“I’ve served tea here for 50 years. It’s the oldest tea shop in town.”
The tea master’s hands moved quickly around the sink, balancing tinkling glass and metal on a tray he whisked away to serve another table. He returned, glanced at me as though surprised I was still there, and began washing dishes. I just sat there, watching him work.
When I first moved to Iraq, I felt so awkward in these situations. Sitting, waiting, purposelessly filling silent space can be uncomfortable, but I’ve found people here actually don’t mind. Their hospitality is stronger than the awkwardness of any foreigner, and the longer I sat by that sink, the more the tea master opened up.
He told me the tea house is called Shaab, and it was founded in 1950.
“For us, this shop is a place for culture. This country is always changing. I remember the British coming, I remember the king. Did you know there was a king here before Saddam?”
I told him I did, but I was far too young to remember it. He laughed without making a sound and darted away to serve another table.
I sat listening to the hum of the cafe. Sixty-eight years of conversation right here, and it’s easy to imagine, heads leaned in close…
Did you hear the British installed a king down in Baghdad?
Did you hear the Americans are attacking from Kuwait?
Did you hear Saddam’s been found?
Did you hear terrorists have captured Mosul and are coming this way?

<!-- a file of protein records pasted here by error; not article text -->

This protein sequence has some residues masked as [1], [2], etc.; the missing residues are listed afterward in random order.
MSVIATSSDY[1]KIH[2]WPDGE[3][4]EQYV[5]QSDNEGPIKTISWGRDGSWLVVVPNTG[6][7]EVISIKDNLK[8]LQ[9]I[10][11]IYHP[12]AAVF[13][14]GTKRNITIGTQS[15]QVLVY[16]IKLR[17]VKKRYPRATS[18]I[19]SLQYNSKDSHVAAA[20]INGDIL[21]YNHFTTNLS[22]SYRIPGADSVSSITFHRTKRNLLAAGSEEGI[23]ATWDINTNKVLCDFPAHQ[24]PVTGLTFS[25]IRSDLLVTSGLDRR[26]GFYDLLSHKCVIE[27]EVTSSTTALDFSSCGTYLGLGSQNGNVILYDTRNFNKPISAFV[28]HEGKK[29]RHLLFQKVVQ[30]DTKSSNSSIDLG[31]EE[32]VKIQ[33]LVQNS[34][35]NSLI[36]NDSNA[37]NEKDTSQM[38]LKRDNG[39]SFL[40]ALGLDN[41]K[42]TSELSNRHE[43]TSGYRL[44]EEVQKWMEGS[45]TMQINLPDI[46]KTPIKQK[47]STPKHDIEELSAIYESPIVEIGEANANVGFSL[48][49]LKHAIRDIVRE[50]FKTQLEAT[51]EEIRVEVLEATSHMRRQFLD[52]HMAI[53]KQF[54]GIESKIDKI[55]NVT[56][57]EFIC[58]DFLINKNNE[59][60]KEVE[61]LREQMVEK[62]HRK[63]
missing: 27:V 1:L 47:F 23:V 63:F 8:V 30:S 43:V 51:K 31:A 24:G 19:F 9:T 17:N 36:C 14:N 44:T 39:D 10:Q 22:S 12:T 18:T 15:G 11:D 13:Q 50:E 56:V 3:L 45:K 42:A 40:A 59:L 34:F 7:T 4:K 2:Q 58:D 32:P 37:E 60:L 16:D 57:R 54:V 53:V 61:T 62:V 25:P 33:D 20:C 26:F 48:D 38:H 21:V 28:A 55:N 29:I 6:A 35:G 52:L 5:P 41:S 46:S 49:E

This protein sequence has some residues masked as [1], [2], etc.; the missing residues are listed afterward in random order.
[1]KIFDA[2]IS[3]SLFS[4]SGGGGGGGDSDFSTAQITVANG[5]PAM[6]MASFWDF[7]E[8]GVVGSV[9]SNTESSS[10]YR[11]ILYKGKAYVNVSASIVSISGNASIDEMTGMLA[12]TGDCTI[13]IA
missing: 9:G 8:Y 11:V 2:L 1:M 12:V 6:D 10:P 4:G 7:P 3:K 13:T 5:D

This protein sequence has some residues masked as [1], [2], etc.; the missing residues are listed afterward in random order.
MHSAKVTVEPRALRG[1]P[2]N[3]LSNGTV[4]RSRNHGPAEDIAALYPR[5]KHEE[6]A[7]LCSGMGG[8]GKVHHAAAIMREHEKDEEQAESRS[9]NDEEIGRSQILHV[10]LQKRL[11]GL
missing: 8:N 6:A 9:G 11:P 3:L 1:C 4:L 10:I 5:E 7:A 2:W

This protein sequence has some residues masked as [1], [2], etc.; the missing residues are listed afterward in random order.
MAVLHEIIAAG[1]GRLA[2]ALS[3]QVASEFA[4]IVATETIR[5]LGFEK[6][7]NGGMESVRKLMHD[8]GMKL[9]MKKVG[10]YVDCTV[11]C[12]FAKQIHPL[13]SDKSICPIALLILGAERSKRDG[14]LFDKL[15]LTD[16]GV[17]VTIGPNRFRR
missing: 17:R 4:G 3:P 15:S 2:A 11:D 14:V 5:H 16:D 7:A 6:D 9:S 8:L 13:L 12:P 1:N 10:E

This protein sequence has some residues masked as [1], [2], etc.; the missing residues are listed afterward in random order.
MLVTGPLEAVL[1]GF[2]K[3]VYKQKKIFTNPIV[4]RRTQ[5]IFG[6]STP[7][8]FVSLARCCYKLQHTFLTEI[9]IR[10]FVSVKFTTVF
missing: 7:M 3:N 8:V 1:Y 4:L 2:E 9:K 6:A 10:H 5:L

“If these walls could talk,” says the tea master, “they would tell you it’s the place where Kurdish history has been made, culture created and preserved.”
The ambience is a mesmerizing roar of laughter, dominoes slapped against tables, heated debate, traditional Arabic music coughed out of an old radio, and of course, tiny spoons clinking against glass, stirring sugar into hot tea.
The walls of the shop are striking. So many stern-faced men and women—poets, politicians, and revolutionaries of every stripe. There are communists and fascists and democrats alike on these walls, Arabs and Kurds, people from Iran, Turkey, and Iraq. But the majority are notable Kurds.
The tea master is proud of this openness. A few years back, he told a journalist, “This is a democratic teahouse. We take in everyone and anyone. We don’t care about their religion or their politics. We just serve tea.”
While waiting for the tea master to return from serving tables, I noticed his assistant’s hands. The burly man held them up proudly, saying “I’ve made thousands of pots of tea with these!”
Chapped, burned, calloused—the man beamed up at me, clearly proud of his ruined hands. Other workers started lining up to show theirs too.
It’s clearly a badge of honor, proof they take their craft seriously.
The tea master sidled up to us and finally sat down, showing me his own tannin-stained hands. Tea tattoos. I drained my glass and forced the tea master to let me pay my bill.
Before leaving, I asked, “Why tea, of all things? Why is tea so important to people here?”
The teamaster responded as though this was a very silly question—and maybe it was.
“Around here, tea isn’t just a drink. Tea is life.”